Canciamilla officially enters Senate race

Former Assemblyman Joe Canciamilla of Pittsburg formally entered the Democratic primary race today for Senate District 7in Contra Costa County.

The incumbent, Sen. Tom Torlakson, D-Antioch, terms out next year. Of course, that could change if voters support a bill on the February ballot that alters term limits; Torlakson has said he will run for re-election to his Senate seat.

Barring passage of the term limits bill, Canciamilla, a moderate who often sparred with Democratic Party leaders during his six years in Sacramento, will most likely face Assemblyman Mark DeSaulnier, D-Concord.

It will be a difficult race for Canciamilla on several fronts.

Although he has raised nearly $500,000, DeSaulnier has deep ties to labor unions and other traditional sources of campaign cash for liberal Democrats. DeSaulnier also has the support of high-profile lawmakers such as Torlakson and Rep. George Miller, D-Martinez.

Voter turn-out in June 2008 could also be a factor. Many are predicting sparse turn-out because the state shifted the presidential primary to February. In a Democratic primary, low turn-out historically favors the candidate viewed as more liberal because independents who might have voted for a moderate tend to stay away from the polls.

Canciamilla said he decided to run because he has a broad range of experience he hopes to use to find solutions to some of California’s thorniest problems such as ongoing budget deficits, a need for healthcare reform and the Delta water crisis.

Until he was termed out in 2006, Canciamilla had been in elected office for 34 years. In addition to the Assembly, he has been elected to the Pittsburg School Board, City of Pittsburg and the Board of Supervisors.

As a supervisor, he is probably best known for his successful 2000 campaign to tighten the county’s growth boundary. And as a legislator, he helped lead the “Mod Squad,” a bipartisan coalition of moderate state lawmakers who proposed their own budget solutions and promoted the election of moderate candidates throughout the state.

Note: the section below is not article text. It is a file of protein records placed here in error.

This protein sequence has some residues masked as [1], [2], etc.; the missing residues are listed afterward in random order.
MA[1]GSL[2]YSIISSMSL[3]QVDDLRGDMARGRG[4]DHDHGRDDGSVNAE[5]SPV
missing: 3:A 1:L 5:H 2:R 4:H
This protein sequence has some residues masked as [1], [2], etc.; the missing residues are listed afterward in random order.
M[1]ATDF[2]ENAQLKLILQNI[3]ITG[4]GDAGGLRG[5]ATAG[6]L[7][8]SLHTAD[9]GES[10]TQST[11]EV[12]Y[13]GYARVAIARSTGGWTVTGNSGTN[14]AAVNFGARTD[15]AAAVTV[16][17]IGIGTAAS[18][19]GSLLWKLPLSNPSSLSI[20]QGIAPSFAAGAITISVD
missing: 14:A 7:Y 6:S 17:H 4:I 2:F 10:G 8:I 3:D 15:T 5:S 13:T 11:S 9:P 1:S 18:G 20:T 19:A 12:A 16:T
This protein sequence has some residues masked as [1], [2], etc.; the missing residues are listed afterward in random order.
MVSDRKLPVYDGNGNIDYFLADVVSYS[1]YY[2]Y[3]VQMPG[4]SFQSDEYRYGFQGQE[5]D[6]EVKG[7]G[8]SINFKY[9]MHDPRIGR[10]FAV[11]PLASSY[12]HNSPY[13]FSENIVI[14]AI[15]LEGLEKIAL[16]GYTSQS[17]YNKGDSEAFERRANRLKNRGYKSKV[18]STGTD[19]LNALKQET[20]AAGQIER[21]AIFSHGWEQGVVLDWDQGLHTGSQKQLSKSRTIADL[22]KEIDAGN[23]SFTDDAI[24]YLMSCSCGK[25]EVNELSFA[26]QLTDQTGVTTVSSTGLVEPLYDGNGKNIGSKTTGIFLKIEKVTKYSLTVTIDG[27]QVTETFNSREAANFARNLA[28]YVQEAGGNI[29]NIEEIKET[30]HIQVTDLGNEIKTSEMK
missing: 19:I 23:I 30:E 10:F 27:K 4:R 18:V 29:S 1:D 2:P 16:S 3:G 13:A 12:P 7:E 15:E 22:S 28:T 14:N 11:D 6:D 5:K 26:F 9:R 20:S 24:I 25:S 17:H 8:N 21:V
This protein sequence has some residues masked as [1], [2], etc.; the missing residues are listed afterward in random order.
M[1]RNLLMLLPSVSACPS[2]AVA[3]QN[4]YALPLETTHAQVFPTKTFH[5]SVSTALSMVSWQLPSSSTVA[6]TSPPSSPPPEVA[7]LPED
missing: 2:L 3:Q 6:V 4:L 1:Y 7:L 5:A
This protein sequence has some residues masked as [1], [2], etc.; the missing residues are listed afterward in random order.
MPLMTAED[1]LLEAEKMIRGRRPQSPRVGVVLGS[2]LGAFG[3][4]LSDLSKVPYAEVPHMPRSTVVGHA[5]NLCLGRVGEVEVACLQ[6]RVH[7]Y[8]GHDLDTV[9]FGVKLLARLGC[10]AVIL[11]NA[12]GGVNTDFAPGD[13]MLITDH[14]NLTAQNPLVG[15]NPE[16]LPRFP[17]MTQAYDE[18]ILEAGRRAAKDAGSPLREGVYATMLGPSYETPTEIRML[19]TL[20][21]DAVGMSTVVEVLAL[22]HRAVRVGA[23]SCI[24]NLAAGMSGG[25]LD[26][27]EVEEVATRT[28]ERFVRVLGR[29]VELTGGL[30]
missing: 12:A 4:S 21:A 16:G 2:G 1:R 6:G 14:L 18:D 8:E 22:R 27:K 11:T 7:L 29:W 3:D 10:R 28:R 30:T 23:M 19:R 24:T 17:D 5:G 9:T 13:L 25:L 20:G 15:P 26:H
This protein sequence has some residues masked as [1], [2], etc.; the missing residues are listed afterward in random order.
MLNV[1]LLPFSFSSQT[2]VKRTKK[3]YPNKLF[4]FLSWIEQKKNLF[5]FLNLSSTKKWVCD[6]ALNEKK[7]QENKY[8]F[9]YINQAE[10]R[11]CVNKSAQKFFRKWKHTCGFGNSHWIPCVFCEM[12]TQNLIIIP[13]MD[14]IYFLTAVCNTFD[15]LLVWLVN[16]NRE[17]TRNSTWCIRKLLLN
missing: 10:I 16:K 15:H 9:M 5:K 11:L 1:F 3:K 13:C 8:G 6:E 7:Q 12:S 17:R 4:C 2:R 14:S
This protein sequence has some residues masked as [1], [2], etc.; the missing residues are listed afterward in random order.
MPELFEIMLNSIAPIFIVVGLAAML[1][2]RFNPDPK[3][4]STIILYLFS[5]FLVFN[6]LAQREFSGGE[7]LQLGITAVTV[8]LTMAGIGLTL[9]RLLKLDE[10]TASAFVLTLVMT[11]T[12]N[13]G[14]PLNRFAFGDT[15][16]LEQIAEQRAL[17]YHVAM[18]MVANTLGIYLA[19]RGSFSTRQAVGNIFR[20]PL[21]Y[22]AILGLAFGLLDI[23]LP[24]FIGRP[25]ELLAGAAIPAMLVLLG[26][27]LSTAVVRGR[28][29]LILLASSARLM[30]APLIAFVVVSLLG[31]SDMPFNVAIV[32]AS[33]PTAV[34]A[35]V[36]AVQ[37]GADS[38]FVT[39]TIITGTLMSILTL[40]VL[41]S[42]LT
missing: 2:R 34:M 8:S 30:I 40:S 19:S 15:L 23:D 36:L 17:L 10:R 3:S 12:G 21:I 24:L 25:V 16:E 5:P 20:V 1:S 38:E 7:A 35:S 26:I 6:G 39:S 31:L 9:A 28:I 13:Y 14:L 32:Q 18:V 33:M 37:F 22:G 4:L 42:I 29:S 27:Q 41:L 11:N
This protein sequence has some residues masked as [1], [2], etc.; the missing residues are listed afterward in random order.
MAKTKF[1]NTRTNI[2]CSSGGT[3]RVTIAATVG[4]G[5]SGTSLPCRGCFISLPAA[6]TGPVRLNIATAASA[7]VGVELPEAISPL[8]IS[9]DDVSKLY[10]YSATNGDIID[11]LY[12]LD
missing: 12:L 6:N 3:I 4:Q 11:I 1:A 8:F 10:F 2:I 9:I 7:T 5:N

He has also launched an initiative to fight renewed interest in the construction of the Peripheral Canal in the Delta, a water conveyance that East Bay critics say will result in the loss of critical water supplies.

“I have a lot of experience, in the local, education, municipal and special district levels, and the Senate is a logical place to put it to use,” Canciamilla said.

Critics, however, say Canciamilla’s unquestioned intellect combined with his sharp tongue alienated his colleagues and left him unable to advance his own agenda. He also ran afoul of the League of Conservation Voters, who disliked Canciamilla’s votes on some environmental issues and sent out critical mailers in his Assembly district.

But Canciamilla doesn’t consider his lack of ties to Democratic Party leaders or his often contentious relationships with special interest groups a detriment to his candidacy among average voters.

“I’m not part of the Democratic Party’s ‘in crowd’ and I never have been,” he said. “I’m not willing to pay the price of admission to that club. So, the voters will have a choice.”

For more details on Canciamilla’s candidacy, visit his web site which went live today at www.JoeforSenate2008.com.

Click here to link to DeSaulnier’s campaign web site.

What about the Republican candidates, you ask?

There aren’t any yet and while the GOP might find a warm body to slap onto the ballot by the sign-up deadline, it won’t matter. Democrats have a nearly 17 percentage point registration advantage in this district, which means the senator will be selected in the Democrat primary.

Lisa Vorderbrueggen